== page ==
Final: Olmert gains center-left majority

After tallying all votes, Kadima reaches 29 seats, Likud gets 12 and Meretz 5.

By GIL STERN STERN HOFFMAN, SHEERA CLAIRE FRENKEL,
March 30, 2006 18:29
3 minute read.
vote results 298

vote results 298. (photo credit: )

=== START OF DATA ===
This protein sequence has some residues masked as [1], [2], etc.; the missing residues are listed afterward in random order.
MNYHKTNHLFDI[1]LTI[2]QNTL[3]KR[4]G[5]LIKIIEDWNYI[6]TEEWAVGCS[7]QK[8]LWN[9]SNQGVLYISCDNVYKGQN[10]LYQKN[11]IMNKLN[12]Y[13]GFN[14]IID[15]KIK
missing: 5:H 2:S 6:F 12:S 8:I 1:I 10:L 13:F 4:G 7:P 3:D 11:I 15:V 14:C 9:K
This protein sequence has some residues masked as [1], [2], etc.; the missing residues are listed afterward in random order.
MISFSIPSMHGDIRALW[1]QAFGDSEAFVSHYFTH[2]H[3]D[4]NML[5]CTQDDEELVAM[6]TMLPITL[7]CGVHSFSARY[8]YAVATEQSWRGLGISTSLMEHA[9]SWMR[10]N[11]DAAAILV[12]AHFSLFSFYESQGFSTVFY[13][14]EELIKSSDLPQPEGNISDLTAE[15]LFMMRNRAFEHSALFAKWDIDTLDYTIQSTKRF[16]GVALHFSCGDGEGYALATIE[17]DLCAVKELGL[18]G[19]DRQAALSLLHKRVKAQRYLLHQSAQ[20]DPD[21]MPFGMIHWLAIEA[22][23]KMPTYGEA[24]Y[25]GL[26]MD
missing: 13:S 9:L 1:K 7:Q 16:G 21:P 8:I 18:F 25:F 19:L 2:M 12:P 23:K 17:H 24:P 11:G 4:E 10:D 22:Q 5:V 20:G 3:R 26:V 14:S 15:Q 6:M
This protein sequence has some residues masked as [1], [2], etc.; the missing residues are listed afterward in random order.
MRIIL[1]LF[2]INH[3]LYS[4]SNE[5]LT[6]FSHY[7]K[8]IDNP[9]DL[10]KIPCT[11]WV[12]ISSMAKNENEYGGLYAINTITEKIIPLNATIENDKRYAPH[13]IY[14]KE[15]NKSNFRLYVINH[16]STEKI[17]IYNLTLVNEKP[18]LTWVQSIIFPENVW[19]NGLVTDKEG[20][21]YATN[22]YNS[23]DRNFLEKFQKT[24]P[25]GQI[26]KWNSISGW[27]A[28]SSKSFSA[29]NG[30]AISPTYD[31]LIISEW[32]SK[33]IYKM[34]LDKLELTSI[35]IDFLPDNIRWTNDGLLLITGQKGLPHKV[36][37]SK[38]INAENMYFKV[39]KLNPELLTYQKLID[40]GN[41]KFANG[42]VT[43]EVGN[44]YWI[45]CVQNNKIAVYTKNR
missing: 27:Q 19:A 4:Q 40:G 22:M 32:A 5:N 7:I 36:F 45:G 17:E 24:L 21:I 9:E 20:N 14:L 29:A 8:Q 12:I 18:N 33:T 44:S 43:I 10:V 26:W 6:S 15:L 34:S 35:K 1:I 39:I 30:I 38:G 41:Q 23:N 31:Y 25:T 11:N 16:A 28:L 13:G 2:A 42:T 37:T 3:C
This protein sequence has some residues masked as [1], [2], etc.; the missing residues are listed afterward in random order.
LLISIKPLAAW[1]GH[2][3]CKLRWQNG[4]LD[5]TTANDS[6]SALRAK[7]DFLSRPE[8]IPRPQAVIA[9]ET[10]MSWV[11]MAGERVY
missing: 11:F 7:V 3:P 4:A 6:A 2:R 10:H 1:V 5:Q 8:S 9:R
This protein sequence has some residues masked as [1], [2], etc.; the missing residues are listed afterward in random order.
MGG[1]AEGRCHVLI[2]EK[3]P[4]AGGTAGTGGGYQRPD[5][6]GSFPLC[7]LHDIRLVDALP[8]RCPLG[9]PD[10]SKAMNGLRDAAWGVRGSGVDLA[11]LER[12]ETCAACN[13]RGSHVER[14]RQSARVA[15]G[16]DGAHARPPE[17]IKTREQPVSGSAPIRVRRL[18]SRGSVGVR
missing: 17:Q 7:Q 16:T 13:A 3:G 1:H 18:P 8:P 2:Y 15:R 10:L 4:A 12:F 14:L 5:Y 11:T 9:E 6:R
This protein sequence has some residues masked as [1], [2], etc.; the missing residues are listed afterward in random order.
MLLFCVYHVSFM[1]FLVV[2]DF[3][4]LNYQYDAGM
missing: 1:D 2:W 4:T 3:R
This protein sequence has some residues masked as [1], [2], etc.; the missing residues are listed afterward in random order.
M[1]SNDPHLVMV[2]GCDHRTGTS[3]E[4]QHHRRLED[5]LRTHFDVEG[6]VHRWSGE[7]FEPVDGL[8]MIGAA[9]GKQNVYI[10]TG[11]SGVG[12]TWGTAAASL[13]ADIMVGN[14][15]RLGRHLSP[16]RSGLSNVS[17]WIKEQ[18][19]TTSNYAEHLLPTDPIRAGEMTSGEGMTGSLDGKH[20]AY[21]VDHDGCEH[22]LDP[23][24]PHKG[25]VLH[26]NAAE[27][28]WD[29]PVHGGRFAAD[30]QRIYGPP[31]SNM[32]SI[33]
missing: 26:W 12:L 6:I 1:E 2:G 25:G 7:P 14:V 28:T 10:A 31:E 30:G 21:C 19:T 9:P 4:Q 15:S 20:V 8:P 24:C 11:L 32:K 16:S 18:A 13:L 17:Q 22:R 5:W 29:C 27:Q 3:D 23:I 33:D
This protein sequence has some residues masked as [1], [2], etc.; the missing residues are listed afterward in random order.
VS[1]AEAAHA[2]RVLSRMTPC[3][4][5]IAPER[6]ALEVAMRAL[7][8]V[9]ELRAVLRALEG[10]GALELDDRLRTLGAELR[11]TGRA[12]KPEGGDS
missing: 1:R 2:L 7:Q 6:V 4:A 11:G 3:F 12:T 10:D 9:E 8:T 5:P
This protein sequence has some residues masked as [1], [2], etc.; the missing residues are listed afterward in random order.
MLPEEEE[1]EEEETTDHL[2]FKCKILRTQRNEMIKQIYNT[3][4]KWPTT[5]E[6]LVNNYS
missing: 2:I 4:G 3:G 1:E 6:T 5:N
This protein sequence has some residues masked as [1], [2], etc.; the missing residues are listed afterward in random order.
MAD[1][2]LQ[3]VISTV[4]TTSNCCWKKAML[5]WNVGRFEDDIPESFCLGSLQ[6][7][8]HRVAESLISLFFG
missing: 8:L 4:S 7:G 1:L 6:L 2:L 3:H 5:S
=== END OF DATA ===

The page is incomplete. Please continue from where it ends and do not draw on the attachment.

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Acting Prime Minister Ehud Olmert gained two crucial votes on the center-left for his convergence plan on Thursday, when the Central Elections Committee published the final results of Tuesday's election. Following the counting of some 150,000 votes from soldiers, diplomats, prisoners and Gush Katif evacuees, Kadima, the Likud and Meretz each gained a seat in the Knesset at the expense of Shas, Israel Beiteinu and the United Arab List. Kadima's rise to 29 seats and Meretz's to five, along with Labor's 20, and the Gil Pensioners' Party's seven, gave Olmert's plan to withdraw unilaterally from most of the West Bank a majority of 61, even without the nine votes of the Arab parties. The Likud's rise to 12 seats at the expense of Israel Beiteinu, which fell to 11, ensured that party chairman Binyamin Netanyahu would become leader of the opposition to a prospective government that would include Kadima, Labor and Shas. Olmert received the news from cabinet secretary Yisrael Maimon during a ceremony at Beit Hanassi. In a gesture of goodwill, he asked Maimon to relay the news to Netanyahu, who was attending the same event. "This gives us more leverage for the coalition talks," an Olmert associate said. "The larger our margin of victory over Labor is, the easier it will be to form a coalition." Labor chairman Amir Peretz reacted angrily on Thursday to statements by Olmert that there was no chance that Labor would be given the Finance Ministry. Peretz said he was not interested in the Foreign Affairs of Defense portfolios because they would not help him advance his socioeconomic platform. Labor officials said Peretz was afraid of taking the Defense portfolio, because significant cuts in the defense budget would be needed to push the socioeconomic policies he promised. Defense Ministry officials are still reeling from last year's cuts, and they would fiercely resist Peretz taking the post. "Kadima is trying to put a noose around my neck," Peretz told his associates. Peretz met for more than a hour with Shas chairman Eli Yishai at Labor's Tel Aviv headquarters and discussed the possibility of forming a united front together with Gil to win concessions on socioeconomic issues in the coalition talks. Yishai rejected the idea, saying that "Shas suffered in the opposition for three years, so we have to look out for ourselves." Olmert will start meeting on Sunday with the heads of the parties that might join a Kadima-led coalition. Formal coalition talks will begin later next week after President Moshe Katsav formally asks Olmert to form the next government. Katsav will hold consultations starting Sunday with representatives of the 12 parties that will be in the next Knesset and ask them who they recommend to form the government. In an effort to complete the consultations as quickly as possible, he scheduled meetings with five parties for Sunday,four Monday and three Tuesday. First in line Sunday is Kadima, followed by Labor, Shas, Israel Beiteinu and the Likud. On Monday, Katsav will meet with the National Union-National Religious Party, the Gil Pensioners' Party, Meretz and the United Arab List. He will meet Tuesday with Hadash, Balad and United Torah Judaism. Peretz together with Dalia Rabin and other Labor representatives paid tribute to former prime minister Yitzhak Rabin at Kikar Rabin in Tel Aviv on Thursday to mark the end of the elections. "As we stand here today, Rabin would have been proud of our success," Peretz said. "We are committed to continue Rabin's legacy toward peace and social justice. We are committed to close socioeconomic gaps through a revolution in the education system. Something has now changed in this country. We see happy people and the hope of people as the flags for peace and social justice are released." Sharon Wrobel contributed to this report.

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